Tools by which you impart new knowledge matter. No format is generally “the best,”, but each format will suit your subject and goal to a different degree.

With online platforms, you can reap the benefits of technology and explore various formats to:

  • enhance attention
  • improve information retention
  • increase engagement
  • keep track of progress
  • ensure successful completion

Think about the topic of your online course and the life circumstances of those who are going to benefit from it.

Does your subject matter demand video demonstrations, charts, or face-to-face communication?

Should the participants be able to see the instructor (for example, if it’s a course on nonverbal communication), or will a slideshow with a voiceover be enough?

Does the curriculum call for a lot of interactive work and practical tasks?

Various aspects of your online course will benefit from different formats, so combine them for the best results.

For instance, the intro may be a video greeting the participants, followed by a more theoretical first module where audio is enough.

Then, the second one may benefit from screencasting, and the third from an interactive classroom where all can participate and practice the skillset.

However, remember – less is more. Keep the experience streamlined and avoid piling on elements for their own benefit. Instead, let each form you choose have a purpose, benefitting the learners.

Make It Bite-Sized and Digestible

If you’ve decided on creating a course, you will most certainly have a lot to cover.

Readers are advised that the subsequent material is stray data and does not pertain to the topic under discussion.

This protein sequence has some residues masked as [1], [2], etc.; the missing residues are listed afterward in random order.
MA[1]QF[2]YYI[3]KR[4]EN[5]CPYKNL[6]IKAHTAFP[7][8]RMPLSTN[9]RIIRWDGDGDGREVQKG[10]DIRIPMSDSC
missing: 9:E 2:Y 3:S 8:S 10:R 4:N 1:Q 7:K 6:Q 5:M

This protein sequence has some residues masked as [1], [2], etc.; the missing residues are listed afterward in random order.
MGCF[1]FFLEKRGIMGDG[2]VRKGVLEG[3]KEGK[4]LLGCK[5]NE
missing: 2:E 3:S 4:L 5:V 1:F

Still, don’t get too carried away with the amount of information you offer, to avoid overwhelming the attendees.

Reduce information to bite-sized chunks to facilitate what is called “microlearning.”

If participants feel overwhelmed or frustrated because they can’t keep up, you’ll lose them before they complete the course.

People are far better at absorbing small nuggets of information spread out over a longer period of time than a large amount of information presented to them all at once.

When contemplating content, keep in mind that people have a lot on their plates and that your online course will not be the centerpiece of their day.

Remember that they will most likely come to it already tired with diminished attention or will soon be distracted by something.

How you build your online course matters.

For instance, if you have a large section to cover, rather than cramming it in a 45-minute monologue, break it down into a couple of 5-15 minute videos, tasks, or audios.

Instead of trying to say everything at once, give your attendees guidelines and most important facts, and provide them with additional materials or sources they can study at their own pace.

Conclusion

Learning new things is hard and demands a lot of energy. It jolts us from autopilot in which we’ve routinized most of the practical knowledge into habits.

It pushes us out of our comfort zone, and that’s good.

Keep in mind that training programs bring companies 218% higher revenue per employee and a $30 return in productivity for each dollar spent on e-learning.

Help your team learn and develop by creating an online course that is accessible regardless of location.

Survey potential participants on the choice of topic and create high-quality resources available to all participants.

During the course, vary the teaching format to hold your participants’ interest by making sure your content is easily digestible, concise, and clear.

When we know better, we do better — and everyone benefits.

Also Read: The Key to a Better Customer Experience Is Hiding in Plain Sight